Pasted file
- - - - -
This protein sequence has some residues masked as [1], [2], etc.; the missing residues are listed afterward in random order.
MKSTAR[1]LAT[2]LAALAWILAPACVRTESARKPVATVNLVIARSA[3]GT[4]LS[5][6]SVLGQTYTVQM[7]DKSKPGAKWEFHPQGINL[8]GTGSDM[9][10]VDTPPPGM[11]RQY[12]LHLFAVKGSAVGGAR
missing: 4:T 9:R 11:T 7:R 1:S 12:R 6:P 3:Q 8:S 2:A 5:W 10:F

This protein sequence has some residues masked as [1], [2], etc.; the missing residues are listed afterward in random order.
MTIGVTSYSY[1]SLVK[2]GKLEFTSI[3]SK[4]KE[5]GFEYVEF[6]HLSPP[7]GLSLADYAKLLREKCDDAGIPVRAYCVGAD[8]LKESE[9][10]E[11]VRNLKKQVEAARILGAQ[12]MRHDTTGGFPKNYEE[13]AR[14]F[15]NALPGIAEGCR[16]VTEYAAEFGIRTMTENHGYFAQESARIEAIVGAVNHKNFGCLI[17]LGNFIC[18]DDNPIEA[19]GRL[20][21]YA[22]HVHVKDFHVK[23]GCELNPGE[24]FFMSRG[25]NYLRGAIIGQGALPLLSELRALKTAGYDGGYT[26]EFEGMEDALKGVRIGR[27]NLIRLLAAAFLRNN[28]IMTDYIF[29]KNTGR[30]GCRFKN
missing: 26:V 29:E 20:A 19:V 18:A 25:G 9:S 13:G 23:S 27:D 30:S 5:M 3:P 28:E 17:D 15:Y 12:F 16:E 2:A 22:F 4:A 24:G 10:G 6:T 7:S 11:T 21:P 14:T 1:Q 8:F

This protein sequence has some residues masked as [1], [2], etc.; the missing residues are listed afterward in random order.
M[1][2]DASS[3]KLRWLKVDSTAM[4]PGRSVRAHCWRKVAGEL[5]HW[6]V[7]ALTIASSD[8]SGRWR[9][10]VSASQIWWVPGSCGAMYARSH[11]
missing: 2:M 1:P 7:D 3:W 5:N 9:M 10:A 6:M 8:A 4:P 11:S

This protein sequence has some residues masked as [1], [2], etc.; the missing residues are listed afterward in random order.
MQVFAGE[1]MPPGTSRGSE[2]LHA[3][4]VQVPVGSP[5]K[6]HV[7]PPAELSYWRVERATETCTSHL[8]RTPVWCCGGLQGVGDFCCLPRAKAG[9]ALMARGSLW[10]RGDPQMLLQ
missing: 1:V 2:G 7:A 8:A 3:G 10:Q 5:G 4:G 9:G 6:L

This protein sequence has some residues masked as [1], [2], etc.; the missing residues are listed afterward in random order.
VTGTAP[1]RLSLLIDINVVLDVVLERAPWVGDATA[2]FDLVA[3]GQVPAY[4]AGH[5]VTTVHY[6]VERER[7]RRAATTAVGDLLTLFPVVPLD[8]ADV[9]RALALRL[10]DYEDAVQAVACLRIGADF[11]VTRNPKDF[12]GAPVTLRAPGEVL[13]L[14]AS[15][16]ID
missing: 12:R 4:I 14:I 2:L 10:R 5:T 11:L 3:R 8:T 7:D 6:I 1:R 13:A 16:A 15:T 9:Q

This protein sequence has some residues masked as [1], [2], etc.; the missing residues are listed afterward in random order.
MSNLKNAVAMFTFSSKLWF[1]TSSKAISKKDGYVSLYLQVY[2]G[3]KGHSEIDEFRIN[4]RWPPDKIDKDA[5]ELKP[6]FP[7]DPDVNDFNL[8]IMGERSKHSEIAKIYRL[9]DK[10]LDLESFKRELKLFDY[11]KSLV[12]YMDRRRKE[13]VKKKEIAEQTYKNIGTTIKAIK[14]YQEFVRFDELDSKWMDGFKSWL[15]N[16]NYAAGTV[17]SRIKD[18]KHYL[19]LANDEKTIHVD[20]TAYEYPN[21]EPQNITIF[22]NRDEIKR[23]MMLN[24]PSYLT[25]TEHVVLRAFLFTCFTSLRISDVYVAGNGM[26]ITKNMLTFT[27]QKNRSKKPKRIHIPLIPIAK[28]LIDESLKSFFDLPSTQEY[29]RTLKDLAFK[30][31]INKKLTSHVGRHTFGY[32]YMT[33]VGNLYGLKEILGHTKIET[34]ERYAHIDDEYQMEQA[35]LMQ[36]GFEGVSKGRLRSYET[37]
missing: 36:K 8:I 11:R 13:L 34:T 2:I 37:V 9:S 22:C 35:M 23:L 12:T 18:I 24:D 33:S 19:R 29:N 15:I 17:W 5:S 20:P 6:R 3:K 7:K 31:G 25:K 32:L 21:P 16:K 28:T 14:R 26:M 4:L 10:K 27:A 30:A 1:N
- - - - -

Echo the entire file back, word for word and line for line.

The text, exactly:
This protein sequence has some residues masked as [1], [2], etc.; the missing residues are listed afterward in random order.
MKSTAR[1]LAT[2]LAALAWILAPACVRTESARKPVATVNLVIARSA[3]GT[4]LS[5][6]SVLGQTYTVQM[7]DKSKPGAKWEFHPQGINL[8]GTGSDM[9][10]VDTPPPGM[11]RQY[12]LHLFAVKGSAVGGAR
missing: 4:T 9:R 11:T 7:R 1:S 12:R 6:P 3:Q 8:S 2:A 5:W 10:F

This protein sequence has some residues masked as [1], [2], etc.; the missing residues are listed afterward in random order.
MTIGVTSYSY[1]SLVK[2]GKLEFTSI[3]SK[4]KE[5]GFEYVEF[6]HLSPP[7]GLSLADYAKLLREKCDDAGIPVRAYCVGAD[8]LKESE[9][10]E[11]VRNLKKQVEAARILGAQ[12]MRHDTTGGFPKNYEE[13]AR[14]F[15]NALPGIAEGCR[16]VTEYAAEFGIRTMTENHGYFAQESARIEAIVGAVNHKNFGCLI[17]LGNFIC[18]DDNPIEA[19]GRL[20][21]YA[22]HVHVKDFHVK[23]GCELNPGE[24]FFMSRG[25]NYLRGAIIGQGALPLLSELRALKTAGYDGGYT[26]EFEGMEDALKGVRIGR[27]NLIRLLAAAFLRNN[28]IMTDYIF[29]KNTGR[30]GCRFKN
missing: 26:V 29:E 20:A 19:V 18:A 25:G 9:S 13:G 23:S 27:D 30:S 5:M 3:P 28:E 17:D 15:Y 12:F 16:E 2:A 22:F 4:A 24:G 10:G 6:T 7:S 11:T 21:P 14:T 1:Q 8:F

This protein sequence has some residues masked as [1], [2], etc.; the missing residues are listed afterward in random order.
M[1][2]DASS[3]KLRWLKVDSTAM[4]PGRSVRAHCWRKVAGEL[5]HW[6]V[7]ALTIASSD[8]SGRWR[9][10]VSASQIWWVPGSCGAMYARSH[11]
missing: 2:M 1:P 7:D 3:W 5:N 9:M 10:A 6:M 8:A 4:P 11:S

This protein sequence has some residues masked as [1], [2], etc.; the missing residues are listed afterward in random order.
MQVFAGE[1]MPPGTSRGSE[2]LHA[3][4]VQVPVGSP[5]K[6]HV[7]PPAELSYWRVERATETCTSHL[8]RTPVWCCGGLQGVGDFCCLPRAKAG[9]ALMARGSLW[10]RGDPQMLLQ
missing: 1:V 2:G 7:A 8:A 3:G 10:Q 5:G 4:G 9:G 6:L

This protein sequence has some residues masked as [1], [2], etc.; the missing residues are listed afterward in random order.
VTGTAP[1]RLSLLIDINVVLDVVLERAPWVGDATA[2]FDLVA[3]GQVPAY[4]AGH[5]VTTVHY[6]VERER[7]RRAATTAVGDLLTLFPVVPLD[8]ADV[9]RALALRL[10]DYEDAVQAVACLRIGADF[11]VTRNPKDF[12]GAPVTLRAPGEVL[13]L[14]AS[15][16]ID
missing: 12:R 4:I 14:I 2:L 10:R 5:T 11:L 3:R 8:T 7:D 6:I 1:R 13:A 16:A 15:T 9:Q

This protein sequence has some residues masked as [1], [2], etc.; the missing residues are listed afterward in random order.
MSNLKNAVAMFTFSSKLWF[1]TSSKAISKKDGYVSLYLQVY[2]G[3]KGHSEIDEFRIN[4]RWPPDKIDKDA[5]ELKP[6]FP[7]DPDVNDFNL[8]IMGERSKHSEIAKIYRL[9]DK[10]LDLESFKRELKLFDY[11]KSLV[12]YMDRRRKE[13]VKKKEIAEQTYKNIGTTIKAIK[14]YQEFVRFDELDSKWMDGFKSWL[15]N[16]NYAAGTV[17]SRIKD[18]KHYL[19]LANDEKTIHVD[20]TAYEYPN[21]EPQNITIF[22]NRDEIKR[23]MMLN[24]PSYLT[25]TEHVVLRAFLFTCFTSLRISDVYVAGNGM[26]ITKNMLTFT[27]QKNRSKKPKRIHIPLIPIAK[28]LIDESLKSFFDLPSTQEY[29]RTLKDLAFK[30][31]INKKLTSHVGRHTFGY[32]YMT[33]VGNLYGLKEILGHTKIET[34]ERYAHIDDEYQMEQA[35]LMQ[36]GFEGVSKGRLRSYET[37]
missing: 36:K 8:I 11:R 13:L 34:T 2:I 37:V 9:S 22:C 35:M 23:L 12:T 18:I 24:D 33:S 19:R 29:N 15:I 17:W 5:S 20:P 6:R 3:K 7:K 31:G 25:K 32:L 21:P 16:K 28:T 14:R 26:M 4:L 10:K 27:A 30:A 1:N